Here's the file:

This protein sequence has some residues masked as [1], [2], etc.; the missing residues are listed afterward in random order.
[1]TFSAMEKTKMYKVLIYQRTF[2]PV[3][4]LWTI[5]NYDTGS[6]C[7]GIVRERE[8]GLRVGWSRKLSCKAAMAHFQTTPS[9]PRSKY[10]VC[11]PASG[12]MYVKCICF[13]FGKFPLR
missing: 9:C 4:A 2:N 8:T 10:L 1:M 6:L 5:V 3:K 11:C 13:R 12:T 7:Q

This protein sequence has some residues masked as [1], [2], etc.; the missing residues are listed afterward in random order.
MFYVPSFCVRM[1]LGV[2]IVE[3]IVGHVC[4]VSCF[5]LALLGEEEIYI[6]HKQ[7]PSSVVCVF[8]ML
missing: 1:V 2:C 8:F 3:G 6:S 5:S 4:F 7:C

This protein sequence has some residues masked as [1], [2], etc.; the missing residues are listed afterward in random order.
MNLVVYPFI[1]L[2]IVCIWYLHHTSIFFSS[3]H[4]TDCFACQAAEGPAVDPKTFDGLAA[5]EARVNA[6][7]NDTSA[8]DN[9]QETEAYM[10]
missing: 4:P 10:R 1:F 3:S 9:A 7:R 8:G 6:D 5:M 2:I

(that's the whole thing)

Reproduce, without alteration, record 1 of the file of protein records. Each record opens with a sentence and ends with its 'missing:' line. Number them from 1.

This protein sequence has some residues masked as [1], [2], etc.; the missing residues are listed afterward in random order.
[1]TFSAMEKTKMYKVLIYQRTF[2]PV[3][4]LWTI[5]NYDTGS[6]C[7]GIVRERE[8]GLRVGWSRKLSCKAAMAHFQTTPS[9]PRSKY[10]VC[11]PASG[12]MYVKCICF[13]FGKFPLR
missing: 9:C 4:A 2:N 8:T 10:L 1:M 6:L 5:V 3:K 11:C 13:R 12:T 7:Q